Thank you, Chris, for sharing this.

I have no familiarity with any of the books, films or people to whom you refer. I only started following you because I saw your cartoons in Coffeelicious yesterday and even though they stopped accepting submissions from new writers, your simply drawn cartoons still captured my attention.

I could share them with half my friends and they would tell me, “my three-year-old could do that,” and I could explain, until I’m blue in the face, why their three-year-old might be able to draw something that looks like your cartoons but the fact that they can’t tell the difference indicates they wasted our taxpayer dollars on their public education and their family’s money on their college education because they missed everything of beauty and value offered to them during the years they attended.

Their inability to tell the difference is the reason why we stand at the abyss, facing the possibility that Donald Trump may well become President and bring upon America a new consciousness that would make Joe McCarthy wish he had sided with Adlai Stevenson. (I say this by way of a compliment. Should you be supporting Trump, I take it all back.)

It seems your need to share has compelled me to share.

Unfortunately, I don’t know who inspired me to write. I have simply always written. I was writing scripts for comedy shows when I was a kid and trying to force my sister and friends to record them onto my father’s cassette deck. I tried to write comic books, only to discover I couldn’t draw for shit. I abandoned my epic novel after six chapters in seventh grade because I realized that you need more than two characters and one plot device.

Do I credit Rowan and Martin and Jerry Lewis, or Babar the Elephant and Curious George? (More to the point Jean de Brunhoff and the Reys?) Or Beverly Cleary for the Henry Huggins books which I devoured? Or Mary Shelly for writing Frankenstein, the book which featured (or should I say the book whose school library edition which featured) a woodcut print of a naked breast that I showed my best friend in absolute confidence when we were in the third grade, and for which, being scandalized, he chose to rat me out to the teacher causing her to report the book to the principal who, in turn, called for a conference with my Baptist minister father and mother,[1] who, in turn, rather than being proud of their son for tackling material well above his grade level, punished me severely and taught me forever that the value of some endeavors exceeds the momentary pain of punishment — a lesson which became a theme in much of my writing as an adult?

Or James Clavell, whose book Taipan I bought for fifty cents off a grocery store book rack in the summer between seventh and eighth grades, and discovered why people underline passages and dogear corners? (By this time I learned to not let my parents know what I was reading, and to read under the covers with a flashlight. And carry out other activities under the covers as well.)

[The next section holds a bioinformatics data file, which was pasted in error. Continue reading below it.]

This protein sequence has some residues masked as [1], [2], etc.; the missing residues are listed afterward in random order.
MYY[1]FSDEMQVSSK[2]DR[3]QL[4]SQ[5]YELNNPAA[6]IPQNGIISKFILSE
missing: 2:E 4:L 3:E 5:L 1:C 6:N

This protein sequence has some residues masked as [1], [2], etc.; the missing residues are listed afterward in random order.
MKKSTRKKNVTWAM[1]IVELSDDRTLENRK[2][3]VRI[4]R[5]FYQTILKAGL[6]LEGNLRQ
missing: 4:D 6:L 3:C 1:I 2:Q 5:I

Perhaps I should thank my mother, Ann, who is the only adult in my family I recall who read a book other than the Bible or a commentary on the Bible. She read to me when I was little, took me to the library, and made sure I had plenty of books to read. If I wanted to know about space, she found books on astronomy. If I wanted to know about submarines, she found the children’s version of Twenty Thousand Leagues Under the Sea.

Every summer she enrolled me in library reading clubs and made sure I completed the lists. She made sure I had the money for the Scholastic Book Club summer books, in spite of a father who was so cheap he supervised us when we made sandwiches. He watched to make sure we used only two slices of bread,[2] one slice of American cheese, one leaf of lettuce and one deli thin slice of meat. Two sandwiches at most for me. One for the two sisters. All items store brand, bought from the day old shelf.

So I guess my inspiration to write was my mother, which will probably surprise her, since I never show her what I write. Probably because somewhere along the line she stopped reading the books she once enjoyed. And those are the kinds of books I write. The kinds of books I read under the covers with flashlights. Not with erotic passages per se, like Taipan (although cigerets, guns & beer has a few), but books that rock the boat, books that reflect the attitude that caused the principal to kick me out of high school so many times — like the time he kicked me out of school because my “attitude was outside the dress code.”[3]

I do know the one writer who influenced me as a writer, however. Walker Percy. And, undeniably, Flannery O’Connor, since you can’t mention one without the other. Between Love in the Ruins and A Good Man is Hard to Find, I could probably teach a semester on writing. I can’t deny other loves, Bellow, Hemingway, Lessing, Faulkner. Even Connie Willis, who few would want to include in such company, although I think she has a lot going for her. But it was Percy who finally broke through to me, and instilled my voice and his vision and mine coalesce even now.

So thank you for sharing, Chris. Even if we share at cross purposes, or drift past each other in a sea of sharing. My inner three-year-old relishes your jokes.

_________________________________________

[1]Despite the misleading modifier, my mother was not a minister.

[2]If we could have made sandwiches using only bread he would have been much happier. Dinners were heavy on biscuits and potatoes. This carbohydrate overloaded diet led to weight problems as an adult.

[3]I can honestly say I was, and remain, the only student at San Marcos High School, and possibly anywhere, to have that honor.

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Living metaphor. Follow me @stephens_pt.

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